What Are Virtual Tenants? Why Does this Matter for Microsoft 365?
The idea of Virtual Tenants arose in networking as network services became virtualized, and these services could be divided as Virtual Tenants.
In the world of cloud and SaaS, you had multi-tenants where organizations divided and essentially shared a cloud service. In contrast, having a single tenant was a big advantage in terms of security, performance and governance.
“Single-tenant (or hosted) Software as a Service (SaaS) is an architecture where each company has their own instance of the software application and supporting infrastructure. Think of it like a neighborhood community developed by the same architect and engineer where each household has the ability to change and customize their property as desired. By having a single hosted instance the purchaser can tweak and customize the software to meet their needs,” explained ERP powerhouse SAP.
Microsoft 365 and the Single Tenant Problem
In the world of Microsoft 365, most shops have a single tenant. If they acquire companies, they may have multiple tenants. Here they usually merge the multiple tenants into a single environment to ease management, and promote collaboration and information sharing.
Having a single tenant creates a uniform ‘known’ environment, but comes with a host of issues. First, managing a single tenant that could have hundreds of thousands of users is immensely complex. Creating help and service desks for such a mass of users is likewise difficult, and these desks can become overwhelmed and non-responsive. Managing 0365 licenses across a distributed massive environment is inefficient and expensive at best.
Security is the biggest issue. If you have a single tenant with 300,000 users, an M365 admin can access data and settings from all 300,000 users. Every single M365 admin has that ability. If a hacker cracks an M365 admin’s credentials, they have that same power. Scary.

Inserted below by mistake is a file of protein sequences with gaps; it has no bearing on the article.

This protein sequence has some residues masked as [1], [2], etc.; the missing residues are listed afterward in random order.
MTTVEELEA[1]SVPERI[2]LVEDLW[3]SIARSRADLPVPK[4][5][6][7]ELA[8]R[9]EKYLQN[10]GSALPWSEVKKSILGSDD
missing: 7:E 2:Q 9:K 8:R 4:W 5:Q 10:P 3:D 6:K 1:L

Enter Tenant Virtualization
Instead of a single, monolithic and unwieldy M365, a better idea is to virtualize the tenant the same way we use VMware to turn a single PC server into separate, dedicated servers based on virtual machines. In the case of M365, you should be able to create separate tenants based on geography, business unit, whatever.
As mentioned, the native M365 Admin Center is designed around a centralized management model for a single tenant. With the admin center provided by Microsoft, there is no way to merge different tenants, perhaps due to acquisition, from a management perspective so that administrators can monitor, report, and manage user accounts across multiple tenants.
The Pinnacle of M365 Virtual Tenants
Luckily, CoreView included Virtual Tenant, or tenant virtualization, in our M365 management software. With CoreView, you can combine different tenants and segment your users into new groupings, or Virtual Tenants, for more efficient management. Once you have those segments configured, you can grant a subset of actions to administrators who will ONLY be able to monitor and manage that subset of users. This way, administrators can use single sign-on to monitor and manage their assigned user community, even though they might be deployed on different tenants.
The Benefits of Virtual Tenants
With CoreView, IT can segment a single tenant into Virtual Tenants that might reflect a department, or a country, or region, or even a single location. By breaking into smaller groups, you can restrict what users can see and act on, making it much easier to manage than having to tackle the entire organization in one bite.
“Using a simple, intuitive interface, CoreView lets IT segment the Microsoft 365 tenant in myriad ways — for example, by department, business unit, or location. This is what we call a ‘Virtual Tenant.’ After these groups are set up, IT can dive deeper, using CoreView’s deep RBAC capabilities to define specific permissions for administrators who then can only perform certain tasks — and only against a specific subset of users,” explained Michael Morrison, CEO of CoreView. “In essence, IT can take the entire organization served by Microsoft 365 and break it into logical groups, or sub-tenants, perhaps based on Active Directory attributes. Once the organization is logically divided, regional admins can be assigned to the sub or Virtual Tenants.”
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